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Examine the Levels of Deception in The Twelfth Night

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Introduction

Examine the Levels of Deception in The Twelfth Night Twelfth Night" is a play based on deceptions, both purposeful and accidental, which I think, Shakespeare uses to convey his ideas of certain aspects of human nature, that he does not particularly like, by presenting it in this humorous lattice of confusion and chaos. The social messages in Twelfth Night are largely about, the need for a balance in life, that you should not judge on appearance as they can be deceptive. Shakespeare makes it clear that deception, when used for entertainment, can be very destructive but also very amusing for the spectators. ...read more.

Middle

I think that by placing the heroine in this situation Shakespeare is using Viola as a means for examining female capabilities and instincts. The shipwreck has left her in an unprecedented, indeterminate state: she has no one to connect with at all. Lacking anyone to provide for her, she is forced to take measures to protect herself so that the understood reason for her deception is to insure herself against immediate danger but also to retain her prospects and status for the kind of future that she would like to have. ...read more.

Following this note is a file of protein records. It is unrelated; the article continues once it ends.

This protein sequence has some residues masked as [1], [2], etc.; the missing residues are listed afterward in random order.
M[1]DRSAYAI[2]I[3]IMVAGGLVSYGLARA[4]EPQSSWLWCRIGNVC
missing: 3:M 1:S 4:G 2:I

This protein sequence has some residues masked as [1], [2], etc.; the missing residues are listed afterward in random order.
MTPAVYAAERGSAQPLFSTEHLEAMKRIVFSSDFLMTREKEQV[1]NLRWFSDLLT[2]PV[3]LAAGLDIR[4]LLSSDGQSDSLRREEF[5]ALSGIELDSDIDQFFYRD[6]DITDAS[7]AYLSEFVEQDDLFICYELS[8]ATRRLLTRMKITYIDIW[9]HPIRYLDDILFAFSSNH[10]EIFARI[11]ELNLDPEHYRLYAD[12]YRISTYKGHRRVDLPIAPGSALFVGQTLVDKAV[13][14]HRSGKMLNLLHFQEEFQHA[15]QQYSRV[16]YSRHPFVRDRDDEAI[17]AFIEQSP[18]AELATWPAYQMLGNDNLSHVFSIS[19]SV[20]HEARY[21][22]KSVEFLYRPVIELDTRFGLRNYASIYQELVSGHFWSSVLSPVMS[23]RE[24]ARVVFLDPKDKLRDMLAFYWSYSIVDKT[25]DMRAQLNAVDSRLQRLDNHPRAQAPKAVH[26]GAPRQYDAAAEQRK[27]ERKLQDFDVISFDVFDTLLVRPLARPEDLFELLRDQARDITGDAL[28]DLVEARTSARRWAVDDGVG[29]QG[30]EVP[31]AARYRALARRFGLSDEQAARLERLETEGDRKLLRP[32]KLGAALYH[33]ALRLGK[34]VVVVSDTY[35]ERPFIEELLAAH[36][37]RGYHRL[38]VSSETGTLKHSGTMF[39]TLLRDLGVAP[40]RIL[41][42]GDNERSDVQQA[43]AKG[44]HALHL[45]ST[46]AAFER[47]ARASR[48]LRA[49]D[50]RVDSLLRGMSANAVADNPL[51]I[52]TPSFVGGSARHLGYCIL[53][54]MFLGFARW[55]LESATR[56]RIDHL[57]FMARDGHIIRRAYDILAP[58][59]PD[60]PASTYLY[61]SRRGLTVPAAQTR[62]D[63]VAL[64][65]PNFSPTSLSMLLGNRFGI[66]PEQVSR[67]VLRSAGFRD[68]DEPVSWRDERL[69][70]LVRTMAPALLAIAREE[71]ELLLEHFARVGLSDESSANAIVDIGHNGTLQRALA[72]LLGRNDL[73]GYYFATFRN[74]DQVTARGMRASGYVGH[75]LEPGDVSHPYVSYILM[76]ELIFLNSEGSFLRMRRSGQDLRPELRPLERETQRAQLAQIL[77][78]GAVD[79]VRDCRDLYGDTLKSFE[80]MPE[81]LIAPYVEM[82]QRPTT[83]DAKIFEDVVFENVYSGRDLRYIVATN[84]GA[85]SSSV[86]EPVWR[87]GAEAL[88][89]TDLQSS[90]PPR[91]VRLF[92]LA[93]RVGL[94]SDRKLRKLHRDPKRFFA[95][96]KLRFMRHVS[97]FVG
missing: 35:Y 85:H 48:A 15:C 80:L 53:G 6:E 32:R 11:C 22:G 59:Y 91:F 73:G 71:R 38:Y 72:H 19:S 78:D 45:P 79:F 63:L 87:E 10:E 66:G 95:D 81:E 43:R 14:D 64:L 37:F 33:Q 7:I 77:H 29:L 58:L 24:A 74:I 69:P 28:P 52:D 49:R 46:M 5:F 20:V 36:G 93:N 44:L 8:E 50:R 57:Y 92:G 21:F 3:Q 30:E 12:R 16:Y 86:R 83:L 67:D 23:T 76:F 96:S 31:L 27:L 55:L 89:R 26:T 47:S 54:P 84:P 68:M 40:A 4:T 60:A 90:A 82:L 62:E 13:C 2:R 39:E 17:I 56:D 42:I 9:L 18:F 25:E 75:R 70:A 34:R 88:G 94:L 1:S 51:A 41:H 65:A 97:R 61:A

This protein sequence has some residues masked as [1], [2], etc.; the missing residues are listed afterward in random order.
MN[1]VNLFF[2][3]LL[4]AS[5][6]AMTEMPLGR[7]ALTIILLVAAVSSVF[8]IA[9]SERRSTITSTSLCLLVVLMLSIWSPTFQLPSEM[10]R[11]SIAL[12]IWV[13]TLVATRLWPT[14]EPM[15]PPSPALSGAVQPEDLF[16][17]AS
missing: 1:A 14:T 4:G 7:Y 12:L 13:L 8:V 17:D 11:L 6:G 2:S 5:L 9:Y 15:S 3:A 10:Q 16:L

Conclusion

Night is at some point under an illusion: Orsino that he is in love with Olivia; Olivia that she is married to the memory of her late brother; Viola that her brother is dead; Sebastian that Viola has perished; Malvolio that Olivia is in love with him; Sir Andrew that Olivia is in love with him; Antonio that Viola-Cesario is Sebastian; Sir Toby, Sir Andrew, Maria and Feste that Sebastian is Viola-Cesario, and so on. These illusions succeed not because they are skilfully and convincingly maintained, but because the people who apprehend them are all too easily taken in by fictions. Not only are people deceived by outward appearances, but also, and much more significantly, they are often self deceived. Shimlu Miah ...read more.

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